This past Saturday was the opening of the India Street Mural Project in Greenpoint, Brooklyn. I helped organize the project taking on duties such as running the blog, printing business cards, and flipping burgers. Best part of the gig was getting to witness six artists progress from painting a blank white wall into massive and beautifully crafted murals. Artist Chris Soria‘s contribution to the project is titled Antiquated Giant, which overlaps images of a local burned down building and the skeleton of an ancient sea turtle. The resulting image is surreal, its layered illusions rife with both jagged and organic movements.
Untitled or The Boulevard, Bedroom 1 Corner 2, 5.11pm, Friday 1 June 2007
Zander Blom creates photographs derived from constructed paper installed throughout his London studio recalling Modernist abstraction as demonstrated by Mondrian and Schwitters. The crisp and jagged explosions of shape and color cascade along the nooks and crevices of corners and in-between spaces of ceiling and walls, creating disorienting movement and illusion.
Sarah Moli Newton Applebaum (what a name!) creates meta-knitted sculptural installations that emphasize an overwhelming array color patterns using mostly knitted fabric and blankets. These bursting animated forms engulf and transform a space into a heavenly spectrum and in their geometric abstraction suggest a homey environment that you would only find in happy induced dreams. The costumes are inventive, creating imaginative and quirky characters that seem innocent enough to cuddle with but with a guarded stance that can be quite intimidating.
Subrosa, 2008, 48 x 48", acrylic on canvas, images via Sloan Fine Art
Back in January I walked into Sloane Fine Art and found wallpaper-esque paintings that were floral, decorative, rich in color, and do I dare say, pretty. I roamed the gallery admiring the intricacy of the patterns and its hand crafted details. I then discovered each painting had layers with one design overlapping another in drip-like shapes as if one flower pattern was splattered atop and its remains slithered across the picture plane. It doesn’t end there.
Untitled (Tower), 2009, paper, ink & acrylic with cut wall, 3' dia x 10" deep, all images via Jane South
Jane South‘s architectural paper constructions has had a firm place in my heart since I encountered her show at Whitney Altria a few years back. I was drawn to the hand cut and crafted composition, the obsessive repetition, and the illusionistic moire patterns that make up these layered industrial constructions. In a recent show at Spencer Brownstone one monumental free standing sculpture greets us with a dizzingly array of perspective, giving the viewer freedom to enter its inside and marvel at its surprising silence and delicacy.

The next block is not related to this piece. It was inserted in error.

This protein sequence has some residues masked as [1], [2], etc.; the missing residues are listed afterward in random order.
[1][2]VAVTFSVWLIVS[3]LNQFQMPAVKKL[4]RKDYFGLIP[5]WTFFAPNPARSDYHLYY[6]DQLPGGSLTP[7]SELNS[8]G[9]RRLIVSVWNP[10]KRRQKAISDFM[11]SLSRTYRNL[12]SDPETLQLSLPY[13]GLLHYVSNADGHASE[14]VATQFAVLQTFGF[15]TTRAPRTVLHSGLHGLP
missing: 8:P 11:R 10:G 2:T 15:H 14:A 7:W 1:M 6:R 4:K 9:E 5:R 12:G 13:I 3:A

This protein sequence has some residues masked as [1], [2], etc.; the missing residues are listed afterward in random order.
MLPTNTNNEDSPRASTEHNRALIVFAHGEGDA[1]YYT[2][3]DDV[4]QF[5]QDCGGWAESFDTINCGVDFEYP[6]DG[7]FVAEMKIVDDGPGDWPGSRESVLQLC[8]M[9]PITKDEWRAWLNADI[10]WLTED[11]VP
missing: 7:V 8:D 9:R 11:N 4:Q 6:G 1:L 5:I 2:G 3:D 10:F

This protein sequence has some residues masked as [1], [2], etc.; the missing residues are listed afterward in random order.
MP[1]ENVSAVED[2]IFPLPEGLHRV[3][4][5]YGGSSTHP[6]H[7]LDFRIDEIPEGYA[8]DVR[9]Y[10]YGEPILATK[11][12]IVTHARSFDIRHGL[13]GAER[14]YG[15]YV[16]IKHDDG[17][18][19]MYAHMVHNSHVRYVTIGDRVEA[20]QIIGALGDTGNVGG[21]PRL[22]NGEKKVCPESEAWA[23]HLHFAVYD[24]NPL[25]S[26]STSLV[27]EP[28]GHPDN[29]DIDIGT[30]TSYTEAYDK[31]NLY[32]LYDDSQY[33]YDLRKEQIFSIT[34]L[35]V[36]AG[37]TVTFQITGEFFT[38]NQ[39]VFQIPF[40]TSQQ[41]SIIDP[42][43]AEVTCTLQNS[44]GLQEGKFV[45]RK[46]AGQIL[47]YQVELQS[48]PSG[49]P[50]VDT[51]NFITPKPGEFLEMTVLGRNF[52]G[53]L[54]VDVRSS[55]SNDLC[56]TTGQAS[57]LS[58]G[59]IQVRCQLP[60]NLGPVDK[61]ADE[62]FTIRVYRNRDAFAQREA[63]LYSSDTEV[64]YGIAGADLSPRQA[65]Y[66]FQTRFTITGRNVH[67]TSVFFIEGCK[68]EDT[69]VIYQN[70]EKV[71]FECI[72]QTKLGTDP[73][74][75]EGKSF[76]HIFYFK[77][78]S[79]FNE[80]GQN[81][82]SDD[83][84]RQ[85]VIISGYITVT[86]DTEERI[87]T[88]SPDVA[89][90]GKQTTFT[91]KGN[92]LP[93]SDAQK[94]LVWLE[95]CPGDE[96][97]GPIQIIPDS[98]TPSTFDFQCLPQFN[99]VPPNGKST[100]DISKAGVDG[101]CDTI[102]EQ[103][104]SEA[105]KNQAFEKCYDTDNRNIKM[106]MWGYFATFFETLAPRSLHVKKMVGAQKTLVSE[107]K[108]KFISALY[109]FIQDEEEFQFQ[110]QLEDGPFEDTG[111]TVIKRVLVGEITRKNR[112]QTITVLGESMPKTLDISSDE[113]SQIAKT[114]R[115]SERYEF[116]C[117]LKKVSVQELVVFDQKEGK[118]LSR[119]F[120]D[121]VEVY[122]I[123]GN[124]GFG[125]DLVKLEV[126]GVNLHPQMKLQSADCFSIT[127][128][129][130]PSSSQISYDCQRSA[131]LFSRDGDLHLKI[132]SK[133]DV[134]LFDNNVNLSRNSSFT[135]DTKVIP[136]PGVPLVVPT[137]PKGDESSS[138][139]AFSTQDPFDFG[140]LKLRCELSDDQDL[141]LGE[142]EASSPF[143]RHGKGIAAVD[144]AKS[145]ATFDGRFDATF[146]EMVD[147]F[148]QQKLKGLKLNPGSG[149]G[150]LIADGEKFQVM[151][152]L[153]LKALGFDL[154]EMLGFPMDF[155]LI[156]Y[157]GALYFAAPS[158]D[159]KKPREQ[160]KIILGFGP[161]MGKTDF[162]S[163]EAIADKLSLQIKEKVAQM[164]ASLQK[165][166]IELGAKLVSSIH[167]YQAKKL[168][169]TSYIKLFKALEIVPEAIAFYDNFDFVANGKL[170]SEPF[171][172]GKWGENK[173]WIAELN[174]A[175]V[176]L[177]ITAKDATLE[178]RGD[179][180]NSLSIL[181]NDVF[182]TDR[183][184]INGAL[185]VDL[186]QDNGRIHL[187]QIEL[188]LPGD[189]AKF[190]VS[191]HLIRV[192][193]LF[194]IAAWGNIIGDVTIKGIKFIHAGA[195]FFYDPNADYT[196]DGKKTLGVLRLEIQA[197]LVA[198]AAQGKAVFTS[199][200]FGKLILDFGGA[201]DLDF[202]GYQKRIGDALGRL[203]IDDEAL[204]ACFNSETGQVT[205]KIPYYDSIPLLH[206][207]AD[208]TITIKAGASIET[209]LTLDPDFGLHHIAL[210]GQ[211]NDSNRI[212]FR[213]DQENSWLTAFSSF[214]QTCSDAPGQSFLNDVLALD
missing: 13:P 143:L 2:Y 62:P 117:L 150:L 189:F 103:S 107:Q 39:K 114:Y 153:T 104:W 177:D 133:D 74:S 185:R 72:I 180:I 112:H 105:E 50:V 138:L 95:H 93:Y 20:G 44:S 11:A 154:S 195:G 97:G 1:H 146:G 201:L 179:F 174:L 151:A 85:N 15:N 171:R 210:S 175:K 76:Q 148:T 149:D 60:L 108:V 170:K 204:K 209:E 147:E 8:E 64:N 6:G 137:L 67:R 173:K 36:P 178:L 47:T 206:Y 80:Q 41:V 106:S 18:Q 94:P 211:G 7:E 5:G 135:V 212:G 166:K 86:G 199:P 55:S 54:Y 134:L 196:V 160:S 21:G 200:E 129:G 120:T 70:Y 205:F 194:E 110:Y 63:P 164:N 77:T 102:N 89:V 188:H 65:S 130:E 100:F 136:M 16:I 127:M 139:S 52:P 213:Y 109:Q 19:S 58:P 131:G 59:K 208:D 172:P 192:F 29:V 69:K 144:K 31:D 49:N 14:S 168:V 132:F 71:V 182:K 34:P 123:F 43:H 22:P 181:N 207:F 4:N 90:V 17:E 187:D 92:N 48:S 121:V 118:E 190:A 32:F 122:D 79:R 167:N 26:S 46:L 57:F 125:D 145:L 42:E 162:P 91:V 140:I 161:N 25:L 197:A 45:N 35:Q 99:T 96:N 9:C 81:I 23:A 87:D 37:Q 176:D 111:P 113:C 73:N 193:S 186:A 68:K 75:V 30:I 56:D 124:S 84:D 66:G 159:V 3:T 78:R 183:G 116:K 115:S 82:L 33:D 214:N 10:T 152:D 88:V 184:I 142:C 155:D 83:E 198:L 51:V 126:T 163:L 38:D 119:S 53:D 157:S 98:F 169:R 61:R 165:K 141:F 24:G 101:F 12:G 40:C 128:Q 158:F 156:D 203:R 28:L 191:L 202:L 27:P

The Loaded Woman 2009, acrylic on linen, 76 x 65 images via LaViolaBank Gallery
The works of Helle Mardahl vary in medium with paintings, sculpture and collaged photographs addressing human fallacies and inventive absurdities. The artist’s background in fashion is demonstrated by the precise coordination and arrangement of shape and color embodying the figures. They don exaggerated features and contorted body parts and are masked to the point of sheer spectacle and wonderment. The artist’s interest in bedazzlement and burdened woe is a convincing combination of Rembrandt’s hobo drawings and Nick Cave’s soundsuits.
Victor Timofeev literally fell into drawing a few years ago after a horrid skateboarding accident and began using art to pour out frustrations that were simmering inside. Since then he has developed an amazing vocabulary incorporating perspectival, architectural and geometric patterns that engulf a space with sharp precision and confounding visual illusions. Where his earlier work incorporated obsessive and repetitive text as the base for color and form, he now builds a platform where physical and architectural objects plunge into geometric abstraction and the two forces coerce into infinite and poetic narrative.
Double Meat Head, cast aluminum, cast bronze, urethane, paint, 2009, all images courtesy Tony Matelli
Tony Matelli’s hyper-real sculptures of meat and vegetable portraits, sprouting weeds, stacked cards, sleepwalking humans and malicious chimpanzees captures your attention with immediacy, a visual poignancy that would make it hard not to react with curiosity and amusement. This initial response opens the door to a slightly somber and disturbing environment where each series tackle concepts of death, resurrection, failure, pessimism, loss and reinvention. Matelli’s own personal concerns are projected onto these works buliding a relationship between object and artist that is further extended to the public.